Why your leadership team must be aligned – and how to get there

Team alignment is not just a ‘nice to have’ – not when you appreciate the benefits it can bring

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According to research, organisations with high levels of alignment are more likely to exceed revenue goals. Poorly-aligned organisations are associated with slower growth, and, according to McKinsey research, lower returns on invested capital.

To align your organisation, it all starts at the top. The importance of having a leadership team that is united in its goals, values, and purpose cannot be overstated. After all, if the leadership team is not aligned on the directional strategy of the organisation, how can everyone else be?

As many companies continue to discover the advantages and limitations of hybrid working, achieving team alignment is arguably harder now than before the pandemic – and yet it remains crucial to delivering the organisation’s strategic goals effectively.

What does team alignment look like?

Team meetings are smooth-sailing, and members appear to agree on their plans for the organisation. But don’t be fooled into thinking this is what a truly aligned team looks like. In a truly aligned team, each member is aware of and has embraced the organisation’s strategic goals and vision. Individuals must agree on the organisation’s strategic goals and how resources will be utilised to achieve those goals. There should also be awareness of how each strategic goal relates to their personal goals.

To align a team successfully, organisations should not underestimate the importance of psychological safety and building a culture in which every team member feels valued, supported, and included. Team members need to feel they can ask questions and raise queries and that any issues or challenges they experience are addressed for there to be organisational progress.

Team leaders have an important role to play in creating a psychologically safe culture for employees and laying the foundation for team alignment.

How to achieve team alignment

Transforming a team is no easy feat, and it is an ongoing process to maintain team alignment, but the results will pay off.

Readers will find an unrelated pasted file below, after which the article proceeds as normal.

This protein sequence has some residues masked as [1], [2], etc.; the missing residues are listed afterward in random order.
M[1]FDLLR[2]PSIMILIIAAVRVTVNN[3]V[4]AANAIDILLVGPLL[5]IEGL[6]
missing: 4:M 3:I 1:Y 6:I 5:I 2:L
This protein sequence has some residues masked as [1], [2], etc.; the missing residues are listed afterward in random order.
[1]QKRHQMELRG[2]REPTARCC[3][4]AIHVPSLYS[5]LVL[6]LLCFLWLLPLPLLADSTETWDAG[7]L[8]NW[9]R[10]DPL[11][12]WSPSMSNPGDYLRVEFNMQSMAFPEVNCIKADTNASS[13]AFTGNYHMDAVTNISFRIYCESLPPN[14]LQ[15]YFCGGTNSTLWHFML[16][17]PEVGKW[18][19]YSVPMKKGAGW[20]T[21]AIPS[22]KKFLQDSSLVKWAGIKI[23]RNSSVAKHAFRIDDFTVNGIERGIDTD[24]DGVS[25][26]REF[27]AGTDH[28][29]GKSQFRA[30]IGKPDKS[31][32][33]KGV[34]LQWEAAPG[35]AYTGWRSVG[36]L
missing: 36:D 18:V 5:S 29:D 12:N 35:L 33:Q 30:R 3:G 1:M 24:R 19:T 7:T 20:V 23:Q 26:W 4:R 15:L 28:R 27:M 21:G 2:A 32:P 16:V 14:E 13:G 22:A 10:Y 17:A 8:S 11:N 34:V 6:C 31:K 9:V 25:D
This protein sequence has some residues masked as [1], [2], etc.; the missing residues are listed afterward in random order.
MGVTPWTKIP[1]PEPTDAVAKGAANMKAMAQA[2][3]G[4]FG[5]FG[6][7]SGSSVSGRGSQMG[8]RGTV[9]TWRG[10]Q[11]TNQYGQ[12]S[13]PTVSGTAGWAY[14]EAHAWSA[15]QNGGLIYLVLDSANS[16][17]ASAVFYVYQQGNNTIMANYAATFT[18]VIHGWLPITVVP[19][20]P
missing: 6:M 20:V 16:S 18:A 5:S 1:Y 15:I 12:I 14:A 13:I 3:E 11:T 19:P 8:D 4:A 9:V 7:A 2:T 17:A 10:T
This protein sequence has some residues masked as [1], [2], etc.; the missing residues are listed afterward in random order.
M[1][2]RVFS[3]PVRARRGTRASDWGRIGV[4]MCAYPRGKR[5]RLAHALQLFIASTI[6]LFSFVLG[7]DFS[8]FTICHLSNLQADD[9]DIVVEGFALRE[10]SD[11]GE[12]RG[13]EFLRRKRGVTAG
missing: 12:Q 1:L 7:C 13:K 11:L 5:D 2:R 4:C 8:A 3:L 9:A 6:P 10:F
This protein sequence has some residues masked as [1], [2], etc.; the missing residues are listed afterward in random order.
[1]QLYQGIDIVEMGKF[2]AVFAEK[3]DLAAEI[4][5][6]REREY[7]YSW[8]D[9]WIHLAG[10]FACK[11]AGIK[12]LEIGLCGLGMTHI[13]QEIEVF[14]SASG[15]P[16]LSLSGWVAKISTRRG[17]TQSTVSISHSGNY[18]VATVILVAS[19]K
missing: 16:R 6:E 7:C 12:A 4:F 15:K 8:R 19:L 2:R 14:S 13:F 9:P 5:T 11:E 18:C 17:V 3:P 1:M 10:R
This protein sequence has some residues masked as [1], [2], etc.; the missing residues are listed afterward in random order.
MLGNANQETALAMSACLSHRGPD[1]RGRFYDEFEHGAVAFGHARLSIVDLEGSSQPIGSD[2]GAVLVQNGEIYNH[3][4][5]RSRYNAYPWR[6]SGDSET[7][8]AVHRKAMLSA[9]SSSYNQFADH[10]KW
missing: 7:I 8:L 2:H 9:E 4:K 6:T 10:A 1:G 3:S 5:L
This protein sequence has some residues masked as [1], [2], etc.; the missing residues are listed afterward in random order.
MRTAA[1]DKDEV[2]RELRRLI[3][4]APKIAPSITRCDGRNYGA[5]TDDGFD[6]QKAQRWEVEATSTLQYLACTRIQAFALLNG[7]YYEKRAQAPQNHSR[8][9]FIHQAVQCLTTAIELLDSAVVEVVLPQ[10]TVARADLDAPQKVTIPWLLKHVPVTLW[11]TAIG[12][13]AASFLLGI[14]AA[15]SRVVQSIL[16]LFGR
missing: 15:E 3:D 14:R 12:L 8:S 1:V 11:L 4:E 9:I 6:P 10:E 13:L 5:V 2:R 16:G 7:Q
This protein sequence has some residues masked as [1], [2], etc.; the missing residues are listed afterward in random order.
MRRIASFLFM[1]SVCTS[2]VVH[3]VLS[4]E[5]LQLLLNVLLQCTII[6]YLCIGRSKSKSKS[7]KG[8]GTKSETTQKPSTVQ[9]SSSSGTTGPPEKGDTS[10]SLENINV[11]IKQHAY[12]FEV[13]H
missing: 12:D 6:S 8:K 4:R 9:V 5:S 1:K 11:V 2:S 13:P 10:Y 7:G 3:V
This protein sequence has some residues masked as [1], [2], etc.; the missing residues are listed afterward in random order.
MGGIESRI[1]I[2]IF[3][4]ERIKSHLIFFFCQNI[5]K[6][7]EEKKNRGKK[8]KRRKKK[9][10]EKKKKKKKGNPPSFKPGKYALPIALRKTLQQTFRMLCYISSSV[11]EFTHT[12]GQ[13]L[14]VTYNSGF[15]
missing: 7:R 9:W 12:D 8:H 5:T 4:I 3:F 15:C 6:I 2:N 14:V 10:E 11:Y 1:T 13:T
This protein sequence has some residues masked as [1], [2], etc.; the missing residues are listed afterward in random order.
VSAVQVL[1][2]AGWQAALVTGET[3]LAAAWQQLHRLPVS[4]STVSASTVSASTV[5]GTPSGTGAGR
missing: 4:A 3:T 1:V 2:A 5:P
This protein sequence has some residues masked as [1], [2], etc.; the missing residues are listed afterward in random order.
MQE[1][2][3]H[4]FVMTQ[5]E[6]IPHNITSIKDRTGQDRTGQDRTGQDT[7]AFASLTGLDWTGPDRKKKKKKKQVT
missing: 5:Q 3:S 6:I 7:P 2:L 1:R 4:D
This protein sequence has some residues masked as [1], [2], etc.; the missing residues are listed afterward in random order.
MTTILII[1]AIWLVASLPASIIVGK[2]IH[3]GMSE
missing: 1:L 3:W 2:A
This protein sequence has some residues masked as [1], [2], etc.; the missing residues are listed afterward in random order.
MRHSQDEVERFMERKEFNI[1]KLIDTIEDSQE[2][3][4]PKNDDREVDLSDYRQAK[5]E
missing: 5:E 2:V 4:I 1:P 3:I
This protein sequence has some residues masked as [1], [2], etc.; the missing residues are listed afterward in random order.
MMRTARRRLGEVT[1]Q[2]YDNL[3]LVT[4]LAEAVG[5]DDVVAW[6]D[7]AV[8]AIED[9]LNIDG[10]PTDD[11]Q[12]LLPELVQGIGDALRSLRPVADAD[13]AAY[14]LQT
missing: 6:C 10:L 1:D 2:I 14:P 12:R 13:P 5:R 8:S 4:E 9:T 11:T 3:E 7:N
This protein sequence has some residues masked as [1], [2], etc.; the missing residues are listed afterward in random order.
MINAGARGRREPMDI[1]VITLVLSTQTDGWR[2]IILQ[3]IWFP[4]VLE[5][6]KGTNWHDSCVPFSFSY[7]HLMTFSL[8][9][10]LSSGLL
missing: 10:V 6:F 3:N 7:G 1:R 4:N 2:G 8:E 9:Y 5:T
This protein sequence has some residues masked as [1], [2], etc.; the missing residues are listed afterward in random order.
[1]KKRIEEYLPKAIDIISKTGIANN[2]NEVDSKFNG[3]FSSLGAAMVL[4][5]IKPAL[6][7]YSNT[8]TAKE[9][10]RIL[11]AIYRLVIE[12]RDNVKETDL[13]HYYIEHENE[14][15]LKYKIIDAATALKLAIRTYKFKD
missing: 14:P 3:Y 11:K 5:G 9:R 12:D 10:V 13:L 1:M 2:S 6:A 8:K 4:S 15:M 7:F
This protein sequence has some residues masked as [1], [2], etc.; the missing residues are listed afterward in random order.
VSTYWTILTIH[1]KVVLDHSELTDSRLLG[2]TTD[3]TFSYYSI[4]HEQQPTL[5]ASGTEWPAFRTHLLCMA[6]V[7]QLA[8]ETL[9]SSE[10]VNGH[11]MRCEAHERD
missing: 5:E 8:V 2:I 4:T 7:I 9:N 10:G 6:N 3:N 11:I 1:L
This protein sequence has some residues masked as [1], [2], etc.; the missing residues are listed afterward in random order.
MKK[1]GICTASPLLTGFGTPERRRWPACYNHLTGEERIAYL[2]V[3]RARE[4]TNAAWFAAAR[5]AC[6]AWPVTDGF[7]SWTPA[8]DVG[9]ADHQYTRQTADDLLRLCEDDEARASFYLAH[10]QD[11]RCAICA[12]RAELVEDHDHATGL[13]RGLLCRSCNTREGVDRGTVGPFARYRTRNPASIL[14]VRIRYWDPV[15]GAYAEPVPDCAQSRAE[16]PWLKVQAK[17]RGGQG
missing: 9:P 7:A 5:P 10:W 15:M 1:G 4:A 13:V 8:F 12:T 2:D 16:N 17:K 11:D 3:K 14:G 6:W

Team assessment, followed by leadership development and coaching where necessary, is an effective way to achieve team alignment.

In some organisations, the pandemic has prompted a rethink of the purpose of leadership teams. The insights an assessment can reveal, given that assessments can focus on both individual team members and the team collectively, are valuable to help create alignment.

Using individual and group assessments to guide team alignment strategies can be especially useful for organisations currently operating a hybrid working model. Fewer opportunities for in-person communication may have made it harder to keep teams on the same page, while having to adapt to new and more agile ways of working.  

Assessment can:

  • Identify the strengths and weaknesses of individuals
  • Measure the behaviours of individuals and identify critical areas of development
  • Provide data and insights to help drive development, team cohesion and trust and, in turn, decision making
  • Support the development of an action plan to ensure the team is aligned and individual strengths are leveraged

A 360 assessment can also provide further insights into individual team members, where their strengths are and where behaviours may be at risk of undermining efforts to align the team.

At LHH, we provide a range of assessment solutions that can be integrated with any talent management strategy you have in place. When it comes to assessment and team alignment,

we refer to a research-based trichotomy of team enhancement model to support organisations in aligning teams.

The team enhancement model, informed by assessment, focuses on the following core concepts:

  • Belonging – how effective is the team at creating a psychologically safe environment? It includes exploring team culture, and if there is an awareness among team members as to what is working (enhancers) and not working (diminishers).

  • Purpose – is the team aligned on its shared purpose? Are individual mindsets clear on what the priorities, values and vision are of the organisation? Any gaps can then be identified and addressed.

     

  • Agility – this focuses on developing skills and behaviours that drive performance through more agile ways of working.

In practice, teams go on a journey through a series of facilitated events, with each event focused on a different concept. The aim is to address issues with a view to improving a team’s overall effectiveness. Through exploring a team’s purpose and defining that purpose in line with strategic goals and building a shared mentality, team members can become more aligned.

In this, it is important to understand your team and the personalities at work and to help everyone build greater self-awareness. Aim to create a climate of safety where every team member feels supported. Given that the leadership team sets the tone for the wider organisation, it is important to make sure they work well as a unit – this is key to team alignment success.

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